A: There was an excessive increase in prices in 2004 and 2005 in home prices and that's been pretty well wrung out of the market. There's a long-term trend line in Florida of 5% to 7% increase in home values per year and we're back to that trend line. Therefore, the correction has essentially been made.

Q: Is the Tampa Bay area better off than Southwest Florida?

A: A little, because Tampa Bay prices did not increase as much as Southwest Florida and there wasn't as much of an investor component in sales back in '04 and '05 in the Tampa Bay area as there was in Southwest Florida. Therefore, the overhang of new homes isn't quite as great there.

Q: What advice do you have for builders?

A: The tendency in our industry is to cut back on a lot of the niceties and specifications. We're being very cautious about that because we have a brand reputation to keep up. So we haven't joined in very much in cutting back on the size of our homes or lowering ceilings or using less expensive materials, because our customer base is still the same. The value has improved, but nothing has diminished except price. As far as advice, in general, the classic ways with dealing with a downturn is you divest assets and reduce debt. We've cut overhead, but we haven't slashed it. We're not immune to this cycle. We have to live in it. But fortunately we're not as hurt by it as the industry in general. If we start to see that current increase in traffic result in sales, we'll be reluctant to cut overhead any further.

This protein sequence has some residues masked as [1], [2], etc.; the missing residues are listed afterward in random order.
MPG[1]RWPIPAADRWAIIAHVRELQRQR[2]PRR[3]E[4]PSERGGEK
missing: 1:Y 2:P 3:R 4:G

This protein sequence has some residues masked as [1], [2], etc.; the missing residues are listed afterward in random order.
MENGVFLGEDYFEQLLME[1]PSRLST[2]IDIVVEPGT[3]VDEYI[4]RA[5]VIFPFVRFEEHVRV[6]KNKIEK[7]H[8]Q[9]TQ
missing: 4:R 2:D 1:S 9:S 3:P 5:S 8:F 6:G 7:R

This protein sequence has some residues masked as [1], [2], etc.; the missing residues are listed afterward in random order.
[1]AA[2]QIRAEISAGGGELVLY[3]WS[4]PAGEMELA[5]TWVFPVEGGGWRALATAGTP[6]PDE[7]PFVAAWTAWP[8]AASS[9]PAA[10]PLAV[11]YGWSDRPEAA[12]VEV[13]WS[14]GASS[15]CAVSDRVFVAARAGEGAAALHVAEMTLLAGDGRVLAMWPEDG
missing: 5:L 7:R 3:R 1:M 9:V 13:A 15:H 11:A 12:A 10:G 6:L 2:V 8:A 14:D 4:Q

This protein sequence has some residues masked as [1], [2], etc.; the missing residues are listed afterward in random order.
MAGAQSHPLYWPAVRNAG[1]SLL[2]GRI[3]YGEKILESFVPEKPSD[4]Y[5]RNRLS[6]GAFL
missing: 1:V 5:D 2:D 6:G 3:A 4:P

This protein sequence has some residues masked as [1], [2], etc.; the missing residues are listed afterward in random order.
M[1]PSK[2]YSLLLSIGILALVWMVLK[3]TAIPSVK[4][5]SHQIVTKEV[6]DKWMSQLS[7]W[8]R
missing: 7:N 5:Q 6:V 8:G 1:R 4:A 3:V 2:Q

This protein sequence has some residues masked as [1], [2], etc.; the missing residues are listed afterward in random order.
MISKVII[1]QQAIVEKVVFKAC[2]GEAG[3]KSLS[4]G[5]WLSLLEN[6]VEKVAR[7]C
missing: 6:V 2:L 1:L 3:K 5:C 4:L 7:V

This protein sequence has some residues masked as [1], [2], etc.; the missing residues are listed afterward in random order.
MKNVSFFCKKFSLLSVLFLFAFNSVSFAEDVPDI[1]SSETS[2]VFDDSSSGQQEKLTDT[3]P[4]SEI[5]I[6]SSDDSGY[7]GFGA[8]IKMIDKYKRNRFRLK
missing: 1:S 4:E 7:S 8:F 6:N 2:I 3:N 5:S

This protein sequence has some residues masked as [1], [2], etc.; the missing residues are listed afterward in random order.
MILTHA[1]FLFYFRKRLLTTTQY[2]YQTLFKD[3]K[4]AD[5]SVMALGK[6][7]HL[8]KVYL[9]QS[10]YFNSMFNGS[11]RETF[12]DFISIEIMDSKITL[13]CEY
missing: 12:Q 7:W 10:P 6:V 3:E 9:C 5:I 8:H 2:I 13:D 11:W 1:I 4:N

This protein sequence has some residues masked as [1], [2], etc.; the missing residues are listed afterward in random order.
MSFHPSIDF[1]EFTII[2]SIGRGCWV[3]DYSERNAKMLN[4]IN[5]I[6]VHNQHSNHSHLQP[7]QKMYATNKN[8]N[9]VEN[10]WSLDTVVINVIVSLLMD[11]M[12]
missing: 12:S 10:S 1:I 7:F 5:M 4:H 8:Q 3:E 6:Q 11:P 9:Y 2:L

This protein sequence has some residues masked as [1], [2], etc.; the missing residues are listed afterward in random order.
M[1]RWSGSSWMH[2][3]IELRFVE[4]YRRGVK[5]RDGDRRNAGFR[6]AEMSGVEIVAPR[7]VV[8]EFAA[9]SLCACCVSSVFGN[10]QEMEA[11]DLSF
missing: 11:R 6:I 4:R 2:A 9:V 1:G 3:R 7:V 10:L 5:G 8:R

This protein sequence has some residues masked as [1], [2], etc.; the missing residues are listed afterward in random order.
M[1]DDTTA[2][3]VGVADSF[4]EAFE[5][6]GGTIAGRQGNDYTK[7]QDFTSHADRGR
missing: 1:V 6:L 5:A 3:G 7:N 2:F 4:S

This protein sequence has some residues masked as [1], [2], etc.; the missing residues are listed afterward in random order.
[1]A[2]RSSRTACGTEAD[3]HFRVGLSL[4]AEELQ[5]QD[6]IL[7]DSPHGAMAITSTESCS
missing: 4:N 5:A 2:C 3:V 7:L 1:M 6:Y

Q: In the last few decades we've seen the growth of the publicly traded builders. In light of recent struggles, what's their future?

A: I think the public homebuilders have increased their market share over the last 10 years to a great extent. And I think they'll continue to increase their market share. They have enormous capital, they hold large land positions even though they've divested land positions recently. But they will be back and I don't see them leaving Southwest Florida on a long-term basis. They are builder developers and they generally stay below our price range. There are two public builders we compete with down here, WCI and Toll. The others are generally below our price range. They have a strong formula and they stay in the more moderate price ranges and do a good job. I think that 10 years from today their market share will have continued to increase.

Q: What are the opportunities for well-financed builders?

A: There's a lot of developed-lot inventory on the market and it's on the market at much more favorable cost and terms than it was in the past, so that's certainly an opportunity.

Q: Do you think they'll fall further?